prosecutors in New York both investigated Trumpand declined to charge him with anything.
So no, it has not beenestablished that Trump committed any kind of elections
violations whatsoever. So I agree it'ssleazy as hell to pay off a porn

(28:55):
star to ensure that she doesn't tellan embarrassing story about the affair that you,
guys head right after your wife justgave birth to your son. Pretty
sure missus Girardi would be pretty tickedabout it, understandably. So not a
thing I've ever done, not athing I ever want to do, not
not good Christian living by any extent. And if you think that that speaks

(29:17):
to Donald Trump's character in a waythat is politically disqualifying, I guess I'd
have a hard time arguing with you. At the same time, it's not
a crime, it's not illegal.You can you can you can say it's
sleazy and bad till the cows comehome. You can say he deceived the

(29:40):
American people. He didn't allow theevidence of this story to come out before
the election, you know, asif people didn't know that Donald Trump was
a philanderer, As if that wouldhave changed the outcome of New York's statewide
election for president. Let's remember thatthe presidential election is on a state by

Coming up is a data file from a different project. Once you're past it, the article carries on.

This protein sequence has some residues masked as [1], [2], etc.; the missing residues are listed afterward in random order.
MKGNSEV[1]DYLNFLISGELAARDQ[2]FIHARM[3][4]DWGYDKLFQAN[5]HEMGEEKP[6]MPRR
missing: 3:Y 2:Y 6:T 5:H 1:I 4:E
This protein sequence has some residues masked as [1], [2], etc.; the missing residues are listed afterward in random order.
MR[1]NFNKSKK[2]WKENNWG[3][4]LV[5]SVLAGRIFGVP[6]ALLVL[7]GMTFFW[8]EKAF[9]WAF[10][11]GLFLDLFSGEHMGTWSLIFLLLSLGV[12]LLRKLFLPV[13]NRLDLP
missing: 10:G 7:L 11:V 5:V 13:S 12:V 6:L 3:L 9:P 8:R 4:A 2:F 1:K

state basis. Okay, it's notone big national popular vote. It's a

(30:02):
state by state thing. Donald Trumplost New York handily in twenty sixteen.
This revelation wouldn't have changed the outcomeof things. And yet it's New York's
elections that Alvin Bragg as the DAof Manhattan has any kind of jurisdiction over
all. Right, so Trump wasn'tactually charged with hush money payments, which

(30:22):
he is allowed to give. Hewas charged with falsifying business records. Why
well, because Trump basically here wasthe chain of things. Michael Cohen pays
Stormy Daniels. Stormy Daniels signs anon disclosure agreement with the National Inquirer,

(30:44):
gives National Acquirer exclusive rights to herstory. She signs the National, she
signs the non disclosure agreement. MichaelCohen pays Stormy Daniels under thirty thousand bucks.
He takes out a one himself.He pays her. So Trump's got